Crowdfunding piece: Why our veterans, eagles, and lead go hand in hand

Happy Veterans Day! In 1782, the Bald Eagle was adopted as the national bird of the United States of America. Today, this magnificent bird graces many of our institutions’ emblems, including the official seals for the Department of Veterans Affairs, the U.S. president, and many branches of our military. Eagles even find their way onto our currency. Once you start looking, you begin to see eagles everywhere in our national imagery.

Despite their cultural importance as a symbol of strength and glory, eagles were historically persecuted for their real, however exaggerated, propensity to kill livestock. To protect our nation’s eagles, congress enacted first enacted the Lacey Act in 1900, which prohibited taking of eagles and their eggs, parts, or nests, and heavily fined violators of this law. This was a landmark legislative act to protect a valued native species, as it would be 70 years before the Endangered Species Act would become law! The Bald and Golden Eagle Protection Act in 1940 went a step further, defining “take” as to “pursue, shoot, shoot at, poison, wound, kill, capture, trap, collect, molest or disturb” members of either eagle species. Now you can only “take” a bald or golden eagle with a special permit from th Secretary of the Interior.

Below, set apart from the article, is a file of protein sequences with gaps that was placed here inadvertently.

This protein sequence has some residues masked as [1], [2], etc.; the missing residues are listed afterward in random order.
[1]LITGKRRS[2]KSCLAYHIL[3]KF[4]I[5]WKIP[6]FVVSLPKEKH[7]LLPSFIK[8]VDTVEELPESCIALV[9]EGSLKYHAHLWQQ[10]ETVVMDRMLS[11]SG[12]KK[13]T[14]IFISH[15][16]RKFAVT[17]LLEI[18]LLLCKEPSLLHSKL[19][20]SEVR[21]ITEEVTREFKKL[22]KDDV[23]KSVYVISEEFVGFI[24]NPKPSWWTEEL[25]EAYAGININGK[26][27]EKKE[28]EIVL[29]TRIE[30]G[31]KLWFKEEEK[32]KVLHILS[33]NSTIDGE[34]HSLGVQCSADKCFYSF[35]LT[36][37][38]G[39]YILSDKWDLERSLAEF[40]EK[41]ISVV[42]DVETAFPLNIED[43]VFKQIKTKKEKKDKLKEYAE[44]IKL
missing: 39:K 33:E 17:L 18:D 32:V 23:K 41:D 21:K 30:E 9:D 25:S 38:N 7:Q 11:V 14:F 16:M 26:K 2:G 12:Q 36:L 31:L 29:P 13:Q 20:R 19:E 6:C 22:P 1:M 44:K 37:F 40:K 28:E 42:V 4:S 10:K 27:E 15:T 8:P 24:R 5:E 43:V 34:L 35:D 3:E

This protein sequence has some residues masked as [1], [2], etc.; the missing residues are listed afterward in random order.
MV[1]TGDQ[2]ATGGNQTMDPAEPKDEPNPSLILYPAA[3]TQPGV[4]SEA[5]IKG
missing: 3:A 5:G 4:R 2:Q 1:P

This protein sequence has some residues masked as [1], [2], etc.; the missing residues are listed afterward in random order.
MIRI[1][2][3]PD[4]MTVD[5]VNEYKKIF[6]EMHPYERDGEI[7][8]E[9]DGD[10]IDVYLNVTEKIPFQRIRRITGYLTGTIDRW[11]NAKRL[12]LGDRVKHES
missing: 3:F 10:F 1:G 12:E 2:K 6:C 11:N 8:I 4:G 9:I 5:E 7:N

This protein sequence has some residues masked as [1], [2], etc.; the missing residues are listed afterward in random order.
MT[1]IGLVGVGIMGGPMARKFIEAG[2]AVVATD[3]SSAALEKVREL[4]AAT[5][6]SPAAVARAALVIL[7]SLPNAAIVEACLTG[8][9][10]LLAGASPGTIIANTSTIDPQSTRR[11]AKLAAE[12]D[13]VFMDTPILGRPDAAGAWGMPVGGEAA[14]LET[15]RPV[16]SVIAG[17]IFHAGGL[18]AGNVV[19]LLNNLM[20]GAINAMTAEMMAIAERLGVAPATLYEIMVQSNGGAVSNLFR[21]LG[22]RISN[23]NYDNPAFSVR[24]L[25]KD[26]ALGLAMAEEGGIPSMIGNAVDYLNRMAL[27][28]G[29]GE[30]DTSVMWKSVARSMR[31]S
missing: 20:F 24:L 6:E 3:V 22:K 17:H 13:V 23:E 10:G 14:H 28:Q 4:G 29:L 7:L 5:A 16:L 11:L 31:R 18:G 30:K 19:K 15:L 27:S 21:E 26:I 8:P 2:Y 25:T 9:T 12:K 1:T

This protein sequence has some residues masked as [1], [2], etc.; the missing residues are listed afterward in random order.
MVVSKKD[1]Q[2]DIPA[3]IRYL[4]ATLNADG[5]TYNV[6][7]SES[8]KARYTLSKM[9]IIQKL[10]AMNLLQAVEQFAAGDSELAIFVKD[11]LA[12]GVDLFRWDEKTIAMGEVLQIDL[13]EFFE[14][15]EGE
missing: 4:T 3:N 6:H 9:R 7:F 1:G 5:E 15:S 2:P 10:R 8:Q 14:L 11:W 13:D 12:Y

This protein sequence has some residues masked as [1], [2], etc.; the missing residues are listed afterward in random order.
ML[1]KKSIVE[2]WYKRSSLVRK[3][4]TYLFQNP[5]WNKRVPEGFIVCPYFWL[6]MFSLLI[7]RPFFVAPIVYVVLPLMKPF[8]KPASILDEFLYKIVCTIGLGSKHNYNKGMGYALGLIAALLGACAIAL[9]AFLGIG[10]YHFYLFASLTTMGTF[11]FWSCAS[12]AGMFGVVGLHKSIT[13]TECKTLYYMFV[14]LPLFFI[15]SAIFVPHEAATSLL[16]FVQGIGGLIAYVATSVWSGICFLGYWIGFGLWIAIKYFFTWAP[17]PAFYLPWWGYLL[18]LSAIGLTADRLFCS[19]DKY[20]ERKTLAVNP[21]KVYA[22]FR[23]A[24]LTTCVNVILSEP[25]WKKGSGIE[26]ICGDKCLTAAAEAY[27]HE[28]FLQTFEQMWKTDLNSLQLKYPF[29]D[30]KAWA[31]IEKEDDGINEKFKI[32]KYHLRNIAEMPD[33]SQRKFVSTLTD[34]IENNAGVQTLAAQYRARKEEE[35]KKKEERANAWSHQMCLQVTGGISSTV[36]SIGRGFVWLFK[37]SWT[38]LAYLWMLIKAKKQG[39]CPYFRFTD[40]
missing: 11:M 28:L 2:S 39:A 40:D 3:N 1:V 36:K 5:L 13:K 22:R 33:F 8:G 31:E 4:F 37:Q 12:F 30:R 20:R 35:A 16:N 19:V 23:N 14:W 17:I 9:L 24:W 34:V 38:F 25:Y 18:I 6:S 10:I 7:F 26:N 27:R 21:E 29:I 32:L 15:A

While bald eagle populations appear stable today, the health of golden eagles is more uncertain and both species still must navigate the dangers of the human altered landscape. For instance, every year eagles die from impacting turbines at wind energy facilities because of their habit of using these same windy hillsides when hunting their prey. Another less understood impact is lead poisoning. Eagles and other avian scavengers are poisoned by spent lead ammunition and fishing weights in their food sources. In fact, due to this and other environmental concerns, the U.S. Army began adopting lead-free ammunition in 2010. We care about the national symbol of our veterans, and the eagles’ ecological importance as apex predators and scavengers. Please contribute today to help us better understand lead poisoning in eagles across the United States so we can solve this problem together. Thank you for your help.

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